As you teach your child explain to them that the “animal takes the easiest rout of travel unless they are excaping from danger” and as Grandfather said, “an animal is an instrument played by the landscape.” Tell them also that the world of the animals, large and small, is very similar to our world. Where we have highways, byways and back roads and streets so to do the animals. Their Trails are like our highways, their runs are like our main streets and their secondary runs are like the streets we live on. Show them the way that the trails have a purpose were they will lead to watering holes, feeding areas, bedding areas and hiding places. What’s fun for the kids is to take a popcycle stick that is sharpened at one end then print on the popcycle stick something like “main street trail leading out of home”. They can also further mark the trails and runs by marking them with a piece of bright colored yarn. Please note that if you mark the trails make sure you pick up the yarn and stick markers when you are done. Also, the reason to mark the trails and runs is that you can’t bring them back to “home base” with you at games end. Most other sign can easily be brought back and the tally added up.

As I said, this game can be played anyplace even in your home. If played at home the sign is slightly different in that their are human trails and runs indicated by the wear pattern on the rugs and floor but there are many other things especially if you have pets. Here in the home environment it would be much like a full blown crime scene investigation. Much like the kids see on TV they will collect hair samples, fibers, animal fur, seed casings, sand, soil and other things that can be dragged into the home from outdoors. Of course the largest assortment of this kind of home sign will be found by the most frequently used doors in the house or where someone has taken off their shoes. As you do with the point system in the natural environment assign points to the things the kids will find in the house. Again, have them tell a story about how a particular sign was made or how it was dragged in from the outside. In the end, whether there is a time limit or not, all sign are brought back to a table and laid out for tally. If it is sign like a trail, run or bedding area the child will have to show you and tell the story from where they found and identified the larger sign.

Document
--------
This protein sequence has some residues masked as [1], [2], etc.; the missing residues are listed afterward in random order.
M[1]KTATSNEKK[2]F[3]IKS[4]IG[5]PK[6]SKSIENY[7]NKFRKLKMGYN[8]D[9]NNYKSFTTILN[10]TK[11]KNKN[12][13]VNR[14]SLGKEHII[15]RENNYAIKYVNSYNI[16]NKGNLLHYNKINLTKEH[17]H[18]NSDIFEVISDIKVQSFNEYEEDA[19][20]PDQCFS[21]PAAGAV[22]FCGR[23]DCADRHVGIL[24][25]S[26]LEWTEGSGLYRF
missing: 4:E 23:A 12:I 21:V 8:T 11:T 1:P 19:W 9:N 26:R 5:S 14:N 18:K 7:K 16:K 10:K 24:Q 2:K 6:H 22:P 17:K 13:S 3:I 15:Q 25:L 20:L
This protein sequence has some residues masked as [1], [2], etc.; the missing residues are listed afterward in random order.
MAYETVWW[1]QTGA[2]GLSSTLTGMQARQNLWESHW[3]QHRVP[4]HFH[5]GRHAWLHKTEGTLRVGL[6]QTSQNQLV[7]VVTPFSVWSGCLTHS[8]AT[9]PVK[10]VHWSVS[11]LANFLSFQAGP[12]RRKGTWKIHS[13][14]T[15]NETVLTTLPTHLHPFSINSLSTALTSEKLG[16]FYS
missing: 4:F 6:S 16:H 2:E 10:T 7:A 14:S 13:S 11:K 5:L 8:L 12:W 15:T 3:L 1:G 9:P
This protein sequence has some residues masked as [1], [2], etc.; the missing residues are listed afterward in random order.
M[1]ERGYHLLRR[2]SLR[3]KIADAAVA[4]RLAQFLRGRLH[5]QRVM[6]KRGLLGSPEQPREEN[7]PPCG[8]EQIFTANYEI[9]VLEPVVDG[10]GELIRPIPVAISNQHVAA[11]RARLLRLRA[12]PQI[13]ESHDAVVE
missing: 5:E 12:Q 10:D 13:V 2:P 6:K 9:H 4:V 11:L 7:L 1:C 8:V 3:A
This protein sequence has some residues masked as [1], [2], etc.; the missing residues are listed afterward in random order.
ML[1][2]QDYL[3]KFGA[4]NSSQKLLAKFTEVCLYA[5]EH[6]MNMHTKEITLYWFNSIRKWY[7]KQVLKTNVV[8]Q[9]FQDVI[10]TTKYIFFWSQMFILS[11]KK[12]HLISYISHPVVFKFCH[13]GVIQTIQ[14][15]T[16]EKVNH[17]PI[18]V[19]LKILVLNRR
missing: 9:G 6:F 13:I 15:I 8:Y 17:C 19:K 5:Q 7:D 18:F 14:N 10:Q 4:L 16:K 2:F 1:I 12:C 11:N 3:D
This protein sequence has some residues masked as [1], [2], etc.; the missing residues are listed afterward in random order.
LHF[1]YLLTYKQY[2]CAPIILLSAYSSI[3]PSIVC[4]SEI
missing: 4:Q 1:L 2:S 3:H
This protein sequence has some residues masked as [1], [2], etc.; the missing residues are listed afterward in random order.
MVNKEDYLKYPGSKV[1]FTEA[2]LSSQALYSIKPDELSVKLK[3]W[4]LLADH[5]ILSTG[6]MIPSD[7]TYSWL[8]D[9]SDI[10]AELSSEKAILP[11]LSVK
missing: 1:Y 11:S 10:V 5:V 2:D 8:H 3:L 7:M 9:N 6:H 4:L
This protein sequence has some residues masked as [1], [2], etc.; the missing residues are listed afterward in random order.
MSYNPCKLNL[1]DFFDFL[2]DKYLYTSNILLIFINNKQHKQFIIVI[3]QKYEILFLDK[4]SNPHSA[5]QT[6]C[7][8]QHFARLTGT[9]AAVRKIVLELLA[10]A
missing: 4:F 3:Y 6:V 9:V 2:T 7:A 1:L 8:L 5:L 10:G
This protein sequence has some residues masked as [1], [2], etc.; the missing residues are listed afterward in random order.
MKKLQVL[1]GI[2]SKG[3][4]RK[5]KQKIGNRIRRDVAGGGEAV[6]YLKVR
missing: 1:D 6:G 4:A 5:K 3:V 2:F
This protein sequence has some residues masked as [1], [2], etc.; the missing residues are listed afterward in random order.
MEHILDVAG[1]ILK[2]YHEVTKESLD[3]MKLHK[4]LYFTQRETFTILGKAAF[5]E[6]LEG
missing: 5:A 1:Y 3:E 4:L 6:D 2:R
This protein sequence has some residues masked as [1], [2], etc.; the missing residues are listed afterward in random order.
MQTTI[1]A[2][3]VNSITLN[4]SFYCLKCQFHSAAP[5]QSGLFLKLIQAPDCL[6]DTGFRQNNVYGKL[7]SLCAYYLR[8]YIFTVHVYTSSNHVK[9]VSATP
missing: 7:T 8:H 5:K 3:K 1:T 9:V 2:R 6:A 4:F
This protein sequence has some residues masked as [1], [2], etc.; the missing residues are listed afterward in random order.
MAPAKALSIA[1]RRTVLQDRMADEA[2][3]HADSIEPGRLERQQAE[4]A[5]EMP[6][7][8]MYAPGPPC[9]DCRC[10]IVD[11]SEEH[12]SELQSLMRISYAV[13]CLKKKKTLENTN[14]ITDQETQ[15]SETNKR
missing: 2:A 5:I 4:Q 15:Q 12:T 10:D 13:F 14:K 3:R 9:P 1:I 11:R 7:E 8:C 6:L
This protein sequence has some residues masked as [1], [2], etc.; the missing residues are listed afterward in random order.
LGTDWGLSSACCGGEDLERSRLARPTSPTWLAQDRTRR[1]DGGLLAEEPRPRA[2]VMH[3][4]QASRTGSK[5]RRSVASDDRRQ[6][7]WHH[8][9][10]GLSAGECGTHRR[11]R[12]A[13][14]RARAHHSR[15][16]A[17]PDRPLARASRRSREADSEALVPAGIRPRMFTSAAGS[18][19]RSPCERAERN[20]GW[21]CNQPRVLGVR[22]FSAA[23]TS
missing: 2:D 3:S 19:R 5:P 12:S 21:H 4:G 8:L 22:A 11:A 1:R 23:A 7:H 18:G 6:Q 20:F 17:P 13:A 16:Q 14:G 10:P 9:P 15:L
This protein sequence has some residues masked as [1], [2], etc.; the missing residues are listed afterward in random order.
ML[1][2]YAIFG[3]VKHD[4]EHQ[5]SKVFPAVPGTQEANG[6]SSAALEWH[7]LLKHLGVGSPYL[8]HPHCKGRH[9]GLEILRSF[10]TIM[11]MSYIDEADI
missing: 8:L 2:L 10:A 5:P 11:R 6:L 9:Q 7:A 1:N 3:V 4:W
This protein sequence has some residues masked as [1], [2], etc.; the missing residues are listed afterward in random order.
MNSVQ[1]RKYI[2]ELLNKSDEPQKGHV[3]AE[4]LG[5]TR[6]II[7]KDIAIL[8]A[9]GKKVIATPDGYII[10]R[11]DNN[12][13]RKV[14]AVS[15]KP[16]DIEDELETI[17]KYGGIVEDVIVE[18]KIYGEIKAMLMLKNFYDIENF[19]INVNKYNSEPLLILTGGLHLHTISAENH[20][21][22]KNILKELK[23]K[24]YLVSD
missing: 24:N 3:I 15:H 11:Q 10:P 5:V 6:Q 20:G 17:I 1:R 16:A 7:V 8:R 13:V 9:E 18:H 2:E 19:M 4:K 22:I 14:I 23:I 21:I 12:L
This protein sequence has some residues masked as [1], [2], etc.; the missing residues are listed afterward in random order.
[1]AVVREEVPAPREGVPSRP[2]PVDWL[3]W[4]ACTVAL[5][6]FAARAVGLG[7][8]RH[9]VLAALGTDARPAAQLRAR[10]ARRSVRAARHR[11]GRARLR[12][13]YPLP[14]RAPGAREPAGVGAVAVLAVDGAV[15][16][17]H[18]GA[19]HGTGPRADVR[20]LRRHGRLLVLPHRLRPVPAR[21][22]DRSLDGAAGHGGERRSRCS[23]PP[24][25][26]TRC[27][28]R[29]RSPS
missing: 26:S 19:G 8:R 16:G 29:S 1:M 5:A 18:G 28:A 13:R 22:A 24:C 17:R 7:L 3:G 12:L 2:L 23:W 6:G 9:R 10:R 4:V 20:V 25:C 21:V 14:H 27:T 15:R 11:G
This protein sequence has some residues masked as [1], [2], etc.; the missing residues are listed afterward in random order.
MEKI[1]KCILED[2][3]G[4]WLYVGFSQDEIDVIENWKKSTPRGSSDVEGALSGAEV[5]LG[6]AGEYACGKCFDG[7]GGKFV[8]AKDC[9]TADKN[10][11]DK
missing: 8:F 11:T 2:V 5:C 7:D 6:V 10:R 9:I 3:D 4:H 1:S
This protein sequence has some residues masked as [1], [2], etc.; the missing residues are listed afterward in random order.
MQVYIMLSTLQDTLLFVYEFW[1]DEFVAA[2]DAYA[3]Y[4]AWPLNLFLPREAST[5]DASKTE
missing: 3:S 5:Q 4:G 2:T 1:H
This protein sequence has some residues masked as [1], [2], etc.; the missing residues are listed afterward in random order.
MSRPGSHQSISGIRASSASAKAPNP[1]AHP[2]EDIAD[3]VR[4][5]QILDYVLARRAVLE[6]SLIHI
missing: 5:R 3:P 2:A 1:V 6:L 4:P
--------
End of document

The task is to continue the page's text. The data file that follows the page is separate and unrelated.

This game is absolutely so amazing in that it teaches the child to look close, deep and wide. The game element also provides a challenge not only a challenge between kids but a challenge to themselves. By playing the game they will learn to see things that no other kid in the normal world will see and attach the things they find to a story about each find. The fun part is that this game can be played in a group or all alone. If you are going it alone, simply set a time limit and race to see how many sign elements and evidences that you can find in a given amount of time. As I said in the beginning I still use these skills today to hone my skill and push myself harder and further than ever before. Thank you all so much and have fun with THE SIGN TRACKING SCAVENGER HUNT! Blessings to all and All Good Medicine, Tom